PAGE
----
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Sometimes with dynasty leagues, the idea of ranking rookie defensive backs is quite silly. More often than not, it is the opportunity that decides their value. NFL teams that have great scoring offenses usually give defensive backs morepryor2 chances to make plays as the other team is playing behind and will be less conservative with the pigskin. This is my top ten pre-draft assessments of the defensive backs by talent and football IQ.

1.Calvin Pryor, S, Louisville

This safety is the hardest hitter in his class. He reads the field well with excellent vision and gets himself in the best spot to make plays. Pryor uses his physicality and seems to be a bit of a head hunter. He isn’t smooth in coverage and can fall for multiple move fakes. If Pryor ends up with a team that has weak linebackers, he might lead his team in tackles.

2. Ha-Ha Clinton-Dix, S, Alabama

If you want a big play safety, he is your man. Clinton-Dix can cover, close, and ball hawk when necessary. He is very aggressive and has good instincts in finding where the ball is going. The safety has impressive hops and soft hands, but can be fooled at times because he over-reacts so much.

3. Justin Gilbert, CB, Oklahoma State

He might be the best athletic defensive back in his class.  Gilbert has light feet, is very fluid, flips his hips quickly, and adjusts well to the ball in the air.  The corner sees the field well when playing corner and when returning the ball.  He sometimes gets too physical in coverage. I would expect Gilbert to start from day one and return the ball immediately.

4. Jason Verrett, CB, TCU

He is short, 5’ 9”, but is an excellent slot matchup corner as he is smooth and quick enough to handle the receivers lined up there. Verrett isn’t the most physical corner, but has the ball skills and flexibility to cover one on one. He is also a good special teams player.

5. Lamarcus Joyner, CB/S, Florida State

Joyner is also one of the smaller defensive backs at 5’ 8”, but he plays much bigger which has to do with his running back mentality. He accelerates quickly, has great vision seeing how plays develop, and uses this skill returning the ball on special teams too.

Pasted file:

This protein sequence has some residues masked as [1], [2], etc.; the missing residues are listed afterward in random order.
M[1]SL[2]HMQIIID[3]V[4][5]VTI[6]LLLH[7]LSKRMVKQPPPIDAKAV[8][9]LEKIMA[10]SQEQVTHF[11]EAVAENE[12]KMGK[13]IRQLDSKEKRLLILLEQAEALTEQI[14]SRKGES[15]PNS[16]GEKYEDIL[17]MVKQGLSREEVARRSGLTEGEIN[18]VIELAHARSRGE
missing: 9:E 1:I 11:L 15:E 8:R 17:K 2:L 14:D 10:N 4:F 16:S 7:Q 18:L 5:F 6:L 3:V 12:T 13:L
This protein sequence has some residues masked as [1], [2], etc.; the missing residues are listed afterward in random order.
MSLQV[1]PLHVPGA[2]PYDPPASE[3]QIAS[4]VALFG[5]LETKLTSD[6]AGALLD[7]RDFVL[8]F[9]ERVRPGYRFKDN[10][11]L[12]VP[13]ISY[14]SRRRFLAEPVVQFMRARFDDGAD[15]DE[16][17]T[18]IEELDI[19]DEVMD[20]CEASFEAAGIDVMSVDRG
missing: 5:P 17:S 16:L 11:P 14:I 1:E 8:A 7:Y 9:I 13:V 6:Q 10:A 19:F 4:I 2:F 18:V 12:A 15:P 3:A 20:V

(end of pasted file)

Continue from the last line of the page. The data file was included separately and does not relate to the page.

6. Jimmie Ward, S, Northern Illinois

The safety is a hard hitter and has a great deal of football intelligence. He has great balance, lateral agility, good vision, and covers well. Ward’s speed is a little slow and he does get knocked around by bigger, physical receivers. He looked great at the senior Bowl practices despite being a little raw to play in the NFL.

7. Deone Bucannon, S, Washington State

He is a big, physical hard hitter who forces fumbles by big hits and pries the pigskin away from ball carriers. Bucannon also impressed during the Senior Bowl practices. The safety isn’t the most fluid athlete and he can get caught up in double moves when covering.

8. Darqueze Dennard, CB, Michigan State

He is the most physical of all the corners in his class. If he can get away with it, Dennard leans into whomever he is covering man on man. The corner is patient and contorts his body to the ball with fluidity while using great vision to be in the best spot to defend or take the ball away. Dennard plays the run aggressively as well.

9. Stanley Jean-Baptiste, S/CB, Nebraska

The big defensive back is 6’ 3” 218 lbs., is not as physical as his size would suggest. Jean-Baptiste uses his frame to knock down passes and get between the receiver and the ball. He changes directions quickly and likes to cause turnovers. Jean-Baptiste, a former wide out, is dangerous with the ball in his hands.

10. Bradley Roby, CB, Ohio State

This corner has a lot of off-field issues, so that is why I knocked him down a bit. He is very fast and fluid, but is not the most consistent player. Roby got smoked by Wisconsin wide receiver Jared Abbrederis, but had solid games against better Big ten receivers.

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